GM Crops: Ban or Boon? A talk by G. Padmanaban

Norman Borlaug, the architect of the Green Revolution, won the Nobel peace prize in 1970 for creating a new strain of wheat which grew with shorter stalks and would therefore not topple over. This advancement is estimated to have saved a billion lives by making the planet food-secure. Borlaug did his work the old-fashioned way–by grafting and selection. The next generation of life-saving advancements in agriculture may well be made in the laboratory.

The use of genetically modified organisms (GMOs) in agriculture is a hotly debated issue between regulatory agencies, scientists, and environmental activist organisations like Greenpeace. The broad scientific consensus on the safety of GM food has failed to change the minds of anti-GMO activists. Anti-GMO activists point to other issues:  Should multinational corporations control the means of production of food in our country? Do farmers have a right to be able to plant the seeds they harvest?

Dhwani is pleased to host a talk by Prof. G. Padmanaban, Emeritus Professor of Biochemistry and former Director of IISc, on Wednesday the 17th of August 2016, at 5:30pm at Kanada auditorium. Padmanaban is perhaps most famous for work showing that curcumin, a chemical found in turmeric, has anti-malarial properties. He is also well known for his ability to communicate science, and for being a trenchant critic of pseudoscience, and is ideally suited to talk about this subject. A note from the speaker follows.

GM Crops: Ban or Boon?

G. Padmanaban, Dept. of Biochemistry, IISc

Growth in agriculture in India is not keeping pace with population growth. India has to address the issues of food and nutrition security. Although India ranks high in terms of production of cereals, pulses, oil seeds and horticultural crops due to use of large amount of land, it has low ranking in terms of productivity. Therefore, technology is needed to improve productivity, which would include soil and water management. It is equally important to look at technologies governing the plant genetics in terms of productivity. Plant breeding technologies have been used over the ages to improve crop yields. The advent of genome-based technologies have revolutionalised plant breeding. Marker-Assisted-Breeding (MAB/non-GM) uses appropriate DNA markers to breed specific plant characteristics and to accelerate the whole process and transgenics (Genetically Modified or GM) involve the introduction of newer genes into the plant by gene-cloning methods to obtain desired characteristics. The former involves transfer of large chunks of DNA between compatible parents, while the latter can be done with just one or a few genes without any species/sex barrier. MAB requires appropriate mapping populations to start with, since it involves crossing between two contrasting parents. Drought-resistant maize has been generated using MAB technology. Successful examples of GM technology are in terms of pest resistance and selective elimination of weeds. The major crops globally commercialized are GM Corn, Soybean and Cotton. GM rice is a tantalizing possibility on the horizon.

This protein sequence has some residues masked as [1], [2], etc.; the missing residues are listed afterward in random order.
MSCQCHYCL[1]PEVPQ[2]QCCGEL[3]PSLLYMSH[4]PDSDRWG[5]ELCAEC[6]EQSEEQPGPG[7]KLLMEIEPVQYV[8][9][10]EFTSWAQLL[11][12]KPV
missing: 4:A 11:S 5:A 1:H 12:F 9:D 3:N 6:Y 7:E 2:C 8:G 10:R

Research and smaller applications are available with a large number of crops. Plants resistant to biotic and abiotic stresses as well as with improved nutritive quality have been generated. India has benefited substantially with the introduction of Bt Cotton, which contains a gene(s) from Bacillus thuringensis to protect against Boll worm infection. There is an embargo on the commericialization of Bt Brinjal developed in India. 29 countries have been growing GM crops. The technology is also under going changes rapidly with the introduction of specific gene modification strategies without involving trangenes. In India we still do not have a regulatory frame work to handle such technologies, although whole sale gene modifications using gamma-radiation have been in use as a standard practice!

There are also concerns with the introduction of GM crops in terms of health safety, biodiversity and resistance development by the pest. There is a strong scientific base to address all these concerns. However, there is a divided opinion among the public on the introduction of GM crops. This speaker believes that more often public are misled by wrong and misinterpreted data and GM technology has tremendous scope to contribute to food and nutrition security in the Developing countries. At the same time, it is not a magic bullet to solve all problems facing Indian agriculture. For example, we do not have an appropriate monitoring/counseling extension service to help the farmer in the use of GM crops for cultivation and this has already resulted in a trend for resistance development in Bt cotton. An appropriate combination of MAB, GM and crop rotation technologies with regulatory approvals on a case to case basis would help Indian agriculture substantially.

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